The Star Trek Show That Ruined Food Forever

By Chris Snellgrove | Published

star trek discovery

One of the coolest sci-fi concepts featured in Star Trek is the food replicators–all characters have to do is walk up to the replicator, tell it what kind of food or drink they’d like to consume, and watch it instantly appear. This technology has become so commonplace that fans have spent literally decades pondering such fundamental questions as “what is the replicated food made of?” In a horrifying twist, an episode of Star Trek: Discovery revealed that the replicated food and drink that everyone tucks into in Starfleet’s future is, in fact, made of human waste.

There Came A Tide Alright

star trek replicators

This nasty Star Trek revelation occurred in “There Comes a Tide…”, when Admiral Vance was having what was meant to be a diplomatic conversation with Osyraa, the Orion leader of a violent criminal gang known as the Emerald Chain. Vance was understandably annoyed at the fact that Osyraa had effectively snuck into the heart of the Federation under false pretenses. That annoyance is made manifest when the Orion dubs the replicator apples she is eating “a thing of beauty,” prompting Vance to respond “It’s made of our sh*t, you know.”

Well It’s Not Really That

star trek replicators

The initial revelation from this major Star Trek character conjures up some terrible mental images about the replicators. Fortunately, the admiral quickly clarifies that while the replicated apples his opponent is eating are technically made of feces, it’s not fair to say that she’s eating waste directly. Instead, feces forms “the base material that we use in our replicators,” but their Starfleet technology is used to “deconstruct it to the atomic level and then reform the atoms.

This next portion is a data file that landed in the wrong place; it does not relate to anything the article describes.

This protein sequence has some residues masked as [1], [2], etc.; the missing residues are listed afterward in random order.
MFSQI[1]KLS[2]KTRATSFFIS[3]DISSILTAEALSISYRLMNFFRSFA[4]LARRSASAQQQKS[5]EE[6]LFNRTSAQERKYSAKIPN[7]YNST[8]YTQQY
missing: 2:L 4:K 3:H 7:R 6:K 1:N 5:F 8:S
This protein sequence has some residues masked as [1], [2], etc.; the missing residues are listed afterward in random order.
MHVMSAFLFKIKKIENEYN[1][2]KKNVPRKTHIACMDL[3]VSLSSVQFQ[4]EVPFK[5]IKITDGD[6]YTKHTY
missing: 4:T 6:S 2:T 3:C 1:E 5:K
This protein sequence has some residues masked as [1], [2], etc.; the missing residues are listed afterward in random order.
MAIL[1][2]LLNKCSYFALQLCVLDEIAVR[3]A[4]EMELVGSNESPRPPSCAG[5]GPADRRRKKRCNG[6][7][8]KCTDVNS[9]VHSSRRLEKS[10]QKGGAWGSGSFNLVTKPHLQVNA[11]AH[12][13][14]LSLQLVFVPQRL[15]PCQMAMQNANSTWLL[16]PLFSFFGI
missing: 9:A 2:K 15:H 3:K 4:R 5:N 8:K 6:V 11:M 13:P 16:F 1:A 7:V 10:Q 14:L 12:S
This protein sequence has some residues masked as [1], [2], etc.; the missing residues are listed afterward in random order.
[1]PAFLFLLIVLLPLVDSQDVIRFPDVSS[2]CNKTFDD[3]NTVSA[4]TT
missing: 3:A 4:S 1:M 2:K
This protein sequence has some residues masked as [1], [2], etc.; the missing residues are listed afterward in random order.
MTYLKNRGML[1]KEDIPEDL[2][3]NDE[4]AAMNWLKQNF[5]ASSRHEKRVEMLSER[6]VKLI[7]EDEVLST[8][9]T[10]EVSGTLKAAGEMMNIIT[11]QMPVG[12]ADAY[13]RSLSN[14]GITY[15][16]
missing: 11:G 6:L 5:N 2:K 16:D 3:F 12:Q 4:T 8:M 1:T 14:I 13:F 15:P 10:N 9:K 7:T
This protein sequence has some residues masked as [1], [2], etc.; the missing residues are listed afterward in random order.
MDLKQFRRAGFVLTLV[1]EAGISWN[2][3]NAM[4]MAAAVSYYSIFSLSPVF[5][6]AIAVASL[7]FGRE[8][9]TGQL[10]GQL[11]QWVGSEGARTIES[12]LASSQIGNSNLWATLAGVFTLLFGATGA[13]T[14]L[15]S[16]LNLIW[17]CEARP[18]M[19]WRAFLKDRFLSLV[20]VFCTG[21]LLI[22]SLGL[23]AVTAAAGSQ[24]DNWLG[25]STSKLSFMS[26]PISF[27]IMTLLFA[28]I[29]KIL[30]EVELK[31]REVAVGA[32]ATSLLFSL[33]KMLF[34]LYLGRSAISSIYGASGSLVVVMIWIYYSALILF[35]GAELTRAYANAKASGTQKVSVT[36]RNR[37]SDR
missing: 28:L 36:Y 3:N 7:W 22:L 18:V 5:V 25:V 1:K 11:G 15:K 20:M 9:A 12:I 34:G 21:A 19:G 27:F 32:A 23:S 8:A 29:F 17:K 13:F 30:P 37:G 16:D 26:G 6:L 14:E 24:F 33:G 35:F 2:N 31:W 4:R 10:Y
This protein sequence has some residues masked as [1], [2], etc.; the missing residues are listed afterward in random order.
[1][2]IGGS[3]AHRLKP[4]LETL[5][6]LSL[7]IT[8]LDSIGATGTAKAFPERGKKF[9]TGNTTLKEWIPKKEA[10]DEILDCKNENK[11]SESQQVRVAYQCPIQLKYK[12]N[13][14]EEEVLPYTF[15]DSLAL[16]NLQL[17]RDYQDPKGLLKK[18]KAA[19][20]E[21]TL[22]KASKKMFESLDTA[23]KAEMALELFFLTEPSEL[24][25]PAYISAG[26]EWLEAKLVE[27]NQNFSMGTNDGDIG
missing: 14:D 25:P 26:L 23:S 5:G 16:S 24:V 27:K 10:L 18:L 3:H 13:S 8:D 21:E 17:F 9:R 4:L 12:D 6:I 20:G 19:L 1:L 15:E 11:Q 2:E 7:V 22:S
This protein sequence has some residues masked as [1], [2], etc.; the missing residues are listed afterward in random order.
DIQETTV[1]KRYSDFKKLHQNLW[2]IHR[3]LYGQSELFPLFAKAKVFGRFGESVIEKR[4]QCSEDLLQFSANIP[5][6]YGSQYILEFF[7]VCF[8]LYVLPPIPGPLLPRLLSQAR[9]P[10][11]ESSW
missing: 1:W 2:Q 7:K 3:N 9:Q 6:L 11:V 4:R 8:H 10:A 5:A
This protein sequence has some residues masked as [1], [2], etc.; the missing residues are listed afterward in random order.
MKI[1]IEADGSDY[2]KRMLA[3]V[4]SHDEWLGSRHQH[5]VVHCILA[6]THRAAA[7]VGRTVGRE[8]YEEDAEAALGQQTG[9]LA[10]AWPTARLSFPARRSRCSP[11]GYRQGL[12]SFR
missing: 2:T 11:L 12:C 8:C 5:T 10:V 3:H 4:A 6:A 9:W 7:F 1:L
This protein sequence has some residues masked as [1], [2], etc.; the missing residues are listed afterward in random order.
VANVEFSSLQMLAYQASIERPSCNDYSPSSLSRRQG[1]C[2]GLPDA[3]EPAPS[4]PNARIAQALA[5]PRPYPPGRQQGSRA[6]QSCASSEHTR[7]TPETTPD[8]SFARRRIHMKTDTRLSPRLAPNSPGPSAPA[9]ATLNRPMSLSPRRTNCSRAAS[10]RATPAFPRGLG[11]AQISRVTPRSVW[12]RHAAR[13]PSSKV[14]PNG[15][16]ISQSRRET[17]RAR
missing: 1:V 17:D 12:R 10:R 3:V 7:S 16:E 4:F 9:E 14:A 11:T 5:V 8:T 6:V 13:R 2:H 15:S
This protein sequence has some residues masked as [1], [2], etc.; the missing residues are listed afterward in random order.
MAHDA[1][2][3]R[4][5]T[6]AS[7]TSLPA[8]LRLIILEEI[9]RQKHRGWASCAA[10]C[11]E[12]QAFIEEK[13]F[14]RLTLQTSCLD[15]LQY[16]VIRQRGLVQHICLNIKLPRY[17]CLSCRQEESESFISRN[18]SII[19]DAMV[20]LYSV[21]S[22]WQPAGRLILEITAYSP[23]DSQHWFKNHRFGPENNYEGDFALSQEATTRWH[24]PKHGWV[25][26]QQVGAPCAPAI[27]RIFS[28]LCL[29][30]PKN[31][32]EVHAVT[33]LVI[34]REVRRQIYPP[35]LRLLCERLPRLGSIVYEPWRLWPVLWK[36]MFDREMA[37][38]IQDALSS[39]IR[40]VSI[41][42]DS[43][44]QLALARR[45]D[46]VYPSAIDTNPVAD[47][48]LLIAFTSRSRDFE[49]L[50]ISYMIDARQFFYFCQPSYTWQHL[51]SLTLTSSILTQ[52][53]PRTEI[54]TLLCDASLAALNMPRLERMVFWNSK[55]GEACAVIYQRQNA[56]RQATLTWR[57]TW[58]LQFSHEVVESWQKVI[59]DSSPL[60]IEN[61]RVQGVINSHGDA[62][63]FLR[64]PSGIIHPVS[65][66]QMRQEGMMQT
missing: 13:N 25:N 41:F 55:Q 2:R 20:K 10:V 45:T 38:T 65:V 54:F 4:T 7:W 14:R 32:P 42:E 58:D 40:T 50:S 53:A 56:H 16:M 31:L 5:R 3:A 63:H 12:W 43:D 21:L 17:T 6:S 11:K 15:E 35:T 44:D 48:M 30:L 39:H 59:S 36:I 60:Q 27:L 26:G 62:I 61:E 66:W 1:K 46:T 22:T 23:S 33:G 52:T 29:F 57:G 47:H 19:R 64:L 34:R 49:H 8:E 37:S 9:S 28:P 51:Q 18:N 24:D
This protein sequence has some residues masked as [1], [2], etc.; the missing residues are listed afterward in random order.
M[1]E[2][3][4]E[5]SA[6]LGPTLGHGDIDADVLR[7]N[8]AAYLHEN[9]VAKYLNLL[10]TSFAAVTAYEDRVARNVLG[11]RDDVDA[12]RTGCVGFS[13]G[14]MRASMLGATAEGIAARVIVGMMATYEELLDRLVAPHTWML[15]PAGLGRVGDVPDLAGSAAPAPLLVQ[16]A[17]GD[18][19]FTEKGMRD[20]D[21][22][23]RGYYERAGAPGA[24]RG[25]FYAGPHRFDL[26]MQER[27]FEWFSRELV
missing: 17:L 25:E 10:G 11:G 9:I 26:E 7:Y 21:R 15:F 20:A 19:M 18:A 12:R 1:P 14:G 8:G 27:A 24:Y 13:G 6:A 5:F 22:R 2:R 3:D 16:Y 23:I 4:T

That Isn’t What They Ate On TNG

Perhaps the one comfort that Star Trek fans can derive from this conversation about the replicators is that this is a change that came about somewhere between the time of Picard (the 25th century) and the future point in time the Discovery traveled to (the 32nd century). When you see a character like Deanna Troi replicate some chocolate for herself, she’s not about to tuck into yesterday’s meal (so to speak): instead, those replicators used other methods (including protein resequencing) to create food. 

Caused By The Burn?

We don’t know exactly when Starfleet made the change, but it could be relatively recent because Discovery traveled to a time when the Burn had diminished Starfleet and severely dwindled its resources. Either way, as funny as it was to see Osyrra’s reaction to what Vance said, it would have been funnier to see more of this Star Trek show’s regular crew get used to this aspect of 32nd-century life. How would someone as bright as bubbly as Tilly, for example, react to the fact that her replicator burritos now have a very different protein inside of them?

Maybe Just Cook Something Yourself

One thing’s for sure: when the fifth and final season of Star Trek: Discovery premieres on April 4th, we’re going to be watching the replicators closer than Stamets watches his shrooms. What kinds of delicious onscreen meals will be absolutely ruined by the knowledge that futuristic technology has turned every dinner into something of a bathroom buffet?